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Volume in unit cubes by decomposing shape

Explore the concept of decomposing complex shapes into simpler ones to calculate volume. Understand volume as additive and how to use multiplication of length, width, and height to find the volume of rectangular prisms. Learn how you can approach the same problem differently.

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Video transcript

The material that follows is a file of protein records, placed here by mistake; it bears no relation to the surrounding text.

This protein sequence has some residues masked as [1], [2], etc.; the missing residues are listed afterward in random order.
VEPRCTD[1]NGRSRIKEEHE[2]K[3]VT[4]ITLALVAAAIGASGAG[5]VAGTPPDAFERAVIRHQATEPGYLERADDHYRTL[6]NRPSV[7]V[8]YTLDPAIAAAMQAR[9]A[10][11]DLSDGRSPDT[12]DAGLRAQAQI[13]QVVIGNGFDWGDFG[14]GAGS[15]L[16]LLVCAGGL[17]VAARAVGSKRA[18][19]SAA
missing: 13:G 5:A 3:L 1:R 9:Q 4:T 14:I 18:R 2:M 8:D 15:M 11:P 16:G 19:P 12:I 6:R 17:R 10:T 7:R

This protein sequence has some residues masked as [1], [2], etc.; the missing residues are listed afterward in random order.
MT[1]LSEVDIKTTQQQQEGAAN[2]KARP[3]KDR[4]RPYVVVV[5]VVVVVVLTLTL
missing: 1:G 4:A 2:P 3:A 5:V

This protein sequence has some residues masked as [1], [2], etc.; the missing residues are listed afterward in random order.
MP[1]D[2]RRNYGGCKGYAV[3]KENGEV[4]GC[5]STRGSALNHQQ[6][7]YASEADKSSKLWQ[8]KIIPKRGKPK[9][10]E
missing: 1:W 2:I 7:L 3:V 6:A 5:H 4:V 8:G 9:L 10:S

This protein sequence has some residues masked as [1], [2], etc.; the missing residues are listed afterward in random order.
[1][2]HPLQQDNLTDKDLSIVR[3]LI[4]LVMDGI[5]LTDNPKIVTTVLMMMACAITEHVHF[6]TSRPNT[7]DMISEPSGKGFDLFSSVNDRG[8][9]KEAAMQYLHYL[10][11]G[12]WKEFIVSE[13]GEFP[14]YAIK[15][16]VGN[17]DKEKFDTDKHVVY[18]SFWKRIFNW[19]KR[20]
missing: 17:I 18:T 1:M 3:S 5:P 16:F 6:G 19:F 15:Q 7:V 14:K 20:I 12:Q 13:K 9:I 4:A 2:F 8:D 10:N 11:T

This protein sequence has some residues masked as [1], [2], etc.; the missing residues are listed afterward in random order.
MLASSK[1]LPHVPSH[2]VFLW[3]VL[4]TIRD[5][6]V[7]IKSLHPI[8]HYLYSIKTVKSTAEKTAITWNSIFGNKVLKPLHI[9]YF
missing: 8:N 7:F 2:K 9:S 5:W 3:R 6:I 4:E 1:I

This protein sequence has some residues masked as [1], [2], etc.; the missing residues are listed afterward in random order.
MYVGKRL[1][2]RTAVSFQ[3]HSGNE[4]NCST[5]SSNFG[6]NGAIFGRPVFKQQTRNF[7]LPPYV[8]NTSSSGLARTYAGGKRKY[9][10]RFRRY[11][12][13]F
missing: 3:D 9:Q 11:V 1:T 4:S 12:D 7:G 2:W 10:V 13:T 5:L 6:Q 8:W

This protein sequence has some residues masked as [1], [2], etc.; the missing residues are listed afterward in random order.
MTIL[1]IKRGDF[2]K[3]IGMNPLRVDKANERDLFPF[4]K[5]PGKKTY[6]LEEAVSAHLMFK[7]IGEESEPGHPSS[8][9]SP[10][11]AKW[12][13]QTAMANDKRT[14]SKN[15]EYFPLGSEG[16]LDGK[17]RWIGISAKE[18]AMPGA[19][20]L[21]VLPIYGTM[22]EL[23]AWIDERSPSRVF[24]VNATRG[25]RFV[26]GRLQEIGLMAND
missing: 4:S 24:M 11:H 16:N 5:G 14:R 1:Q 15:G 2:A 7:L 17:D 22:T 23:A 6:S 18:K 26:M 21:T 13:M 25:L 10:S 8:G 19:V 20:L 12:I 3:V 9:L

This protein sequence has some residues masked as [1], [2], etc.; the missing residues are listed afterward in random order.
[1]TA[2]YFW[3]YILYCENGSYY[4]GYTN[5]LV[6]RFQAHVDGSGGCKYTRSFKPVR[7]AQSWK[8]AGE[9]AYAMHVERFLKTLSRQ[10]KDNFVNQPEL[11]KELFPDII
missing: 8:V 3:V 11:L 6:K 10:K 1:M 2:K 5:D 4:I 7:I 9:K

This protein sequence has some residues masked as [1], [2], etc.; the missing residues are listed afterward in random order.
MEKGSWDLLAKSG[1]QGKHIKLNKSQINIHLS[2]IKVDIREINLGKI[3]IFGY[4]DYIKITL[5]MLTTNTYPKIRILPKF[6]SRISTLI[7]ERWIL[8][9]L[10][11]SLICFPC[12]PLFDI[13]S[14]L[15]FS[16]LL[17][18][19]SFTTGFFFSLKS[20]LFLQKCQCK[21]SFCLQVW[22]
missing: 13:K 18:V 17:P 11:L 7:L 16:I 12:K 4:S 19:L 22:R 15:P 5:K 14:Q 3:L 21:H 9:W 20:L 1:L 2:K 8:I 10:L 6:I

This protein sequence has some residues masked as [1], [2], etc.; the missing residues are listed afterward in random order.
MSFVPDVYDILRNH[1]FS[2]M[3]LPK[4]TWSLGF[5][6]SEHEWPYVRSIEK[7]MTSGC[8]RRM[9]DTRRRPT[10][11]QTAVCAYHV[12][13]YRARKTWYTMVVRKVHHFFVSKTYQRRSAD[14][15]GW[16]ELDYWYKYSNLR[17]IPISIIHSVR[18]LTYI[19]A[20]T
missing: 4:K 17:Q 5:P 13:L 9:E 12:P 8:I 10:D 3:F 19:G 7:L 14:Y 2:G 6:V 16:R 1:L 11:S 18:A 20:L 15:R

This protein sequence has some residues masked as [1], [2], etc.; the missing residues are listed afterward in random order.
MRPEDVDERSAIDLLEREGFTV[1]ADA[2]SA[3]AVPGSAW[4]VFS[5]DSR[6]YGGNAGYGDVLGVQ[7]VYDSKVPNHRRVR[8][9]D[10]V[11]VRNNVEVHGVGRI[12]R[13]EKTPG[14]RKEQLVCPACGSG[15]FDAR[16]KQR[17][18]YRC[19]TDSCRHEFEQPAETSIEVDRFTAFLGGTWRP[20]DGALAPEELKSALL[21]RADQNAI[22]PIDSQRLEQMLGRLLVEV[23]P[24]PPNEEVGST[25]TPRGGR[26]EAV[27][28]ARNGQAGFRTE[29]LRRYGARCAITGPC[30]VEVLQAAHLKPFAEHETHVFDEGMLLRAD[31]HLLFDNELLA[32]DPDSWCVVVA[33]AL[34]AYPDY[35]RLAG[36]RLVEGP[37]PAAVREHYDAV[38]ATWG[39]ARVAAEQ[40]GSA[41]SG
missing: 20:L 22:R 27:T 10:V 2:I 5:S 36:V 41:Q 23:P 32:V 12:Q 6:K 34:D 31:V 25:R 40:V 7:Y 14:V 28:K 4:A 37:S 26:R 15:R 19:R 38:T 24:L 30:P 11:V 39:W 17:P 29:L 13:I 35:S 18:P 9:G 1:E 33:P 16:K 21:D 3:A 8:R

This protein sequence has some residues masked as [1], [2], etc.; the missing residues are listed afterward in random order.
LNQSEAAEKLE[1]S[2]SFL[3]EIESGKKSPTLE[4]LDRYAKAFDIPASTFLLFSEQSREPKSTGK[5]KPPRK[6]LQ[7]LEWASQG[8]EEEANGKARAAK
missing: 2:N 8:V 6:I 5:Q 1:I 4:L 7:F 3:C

- [Voiceover] So these are two pictures of the same figure. This is a front view of the object, and this is the back view of the object. And if a unit cube looks like this, what I want to do is I want to figure out the volume of this figure in terms of unit cubes, or in terms of cubic units. I encourage you to pause the video and think of it on your own before we try it together. All right, well, there's a bunch of ways that we could tackle this, all of them kind of breaking this figure up in different ways. One way we could do it, we could break it up into this. I guess we could call it a rectangular prism. So, if you could see through there, it would be like this, so this piece right over here, this piece right over here. And I'll redraw it here, so you can visualize it. So, if I were to redraw it, it looks like this. It looks like this. And what are its dimensions? Well, its four units wide. It's two units high. And then it's four units, we could say long, or four units deep. So just like that. So what's the volume of this yellow part? Well, the volume is just you multiply these three dimensions, the length times the width, times the height. So the volume is going to be our length times our width times our height. Four times four is 16 times two is 32. But we're not done. That's just the volume of this yellow part. We still have to take into consideration the volume of this piece right over here that we haven't figured out yet, this piece right over there. Now, this one might just jump out at you. You could just count the unit cubes, but I'll redraw it here, just to show you what's going on. All right. So it looks like this. It looks like this. And what are its dimensions? Well, it's two wide, two high, and we could say one deep or one long. So its volume is going to be equal to your length times your width times your height, which is equal to four. And you just see that. There's one, two, three, four unit cubes in this object. So the total volume is going to be 32 plus 32 plus four is equal to 36. Now, of course, there's other ways to tackle it. You could just say, hey, let's figure out the volume of the blue layer and then just double it because that red layer has the same volume as the blue layer. And the blue layer, you could, say, well, look, it's only one deep. So we just have to count the cubes up here, and then we'll know how many unit cubes fit into it. So you literally could just count one, two... Let me do it a color you can actually see. You just have to go one, two, three, four, five, six, seven, eight, nine, 10, 11, 12, 13, 14, 15, 16, 17, 18. So you see there are 18 cubes in the blue layer, and there are going to be another 18 in the red layer, plus 18, that also gets you to 36 unit cubes, or a volume of 36 cubic units.